[AUUG-Talk]: AUUG Membership Lapse
sjenkin at canb.auug.org.au
Fri Sep 15 09:40:56 EST 2006
Joel raises some *excellent* points here.
I think it's a little unfair to compare IEEE's member benefits to AUUG -
the proportion of overheads because of membership numbers is completely
But the basic notion of "Value" is sound...
And for many years members have stayed members for the reasons Joel gives
- the conference and AUUGN... And Greg's point about the lack of new blood
goes to the heart of the matter.
Here's the most basic thing I've not seen in the last 5 years - and can't
find in a quick trawl of the websites (even in "Roles, Policy and
Procedures") - where's the Business Plan and the Marketing Plan??
How about looking at what *successful* organisations do?
Like SANS: http://sans.org
They formed in 1989 around a subject I don't think you can beat for
*boring* - security. Sure, "9/11" gave them a really big boost - but they
were already on firm ground and gaining strength.
They understand "value" and benefits - and that you need to actually run
the association as a *business*. They probably have even trained some
people in the management of not-for-profit businesses (yes, it is a well
known speciality, well serviced). They may even had the odd independent,
external review and development plan done...
I'd have liked the AUUG Board to talk to the people that made SANS so
successful and even tell the 'lowly grunts' about it...
With our collective contacts, this should be simple to organise.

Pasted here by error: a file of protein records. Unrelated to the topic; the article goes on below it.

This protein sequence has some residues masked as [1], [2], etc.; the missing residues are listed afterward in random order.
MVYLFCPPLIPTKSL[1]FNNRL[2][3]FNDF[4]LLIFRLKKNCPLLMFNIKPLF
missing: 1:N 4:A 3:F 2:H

There's the question of over-expectations.
When I revived the CBR chapter - at one time was arguably the most
successful ever chapter of AUUG, and blessed with an unusual number of
world-class developers including OzLabs - it went for most of a year and
died when the committee lost heart.
People in the committee were dissappointed by what they thought were low
turn-outs to the "mini-conf" events that we put on. I thought 25 or so in
CBR was *good* - and we asked for a small entrance fee. ($5?)
My point here: It takes time to build - committees need support and
encouragement - and help understanding they *are* making a difference.
I wanted to run another local chapter conference and put together a
proposal based around all the fine people I know here (and there would be
more!). One of the innovations I wanted to introduce was an advertsing
supplement (lift-out) in the one local newspaper - THe Canberra Times.
You get 60% editorial space *for free*. I.e. if you sell 2 pages of
advertising, you get another 3 pages *free* to fill with text. AND you can
get "over-runs" printed at the time very very cheaply...
yeah, well, we know it never happened...
Lawrie organised CBR chapter conferences for many years. When he let it
go, the next organiser didn't make a go of it and it was abandoned after
the next 'abort'.
These summer conferences were always well attended and turned in profits
of $20,000 and more... Never even close to a loss.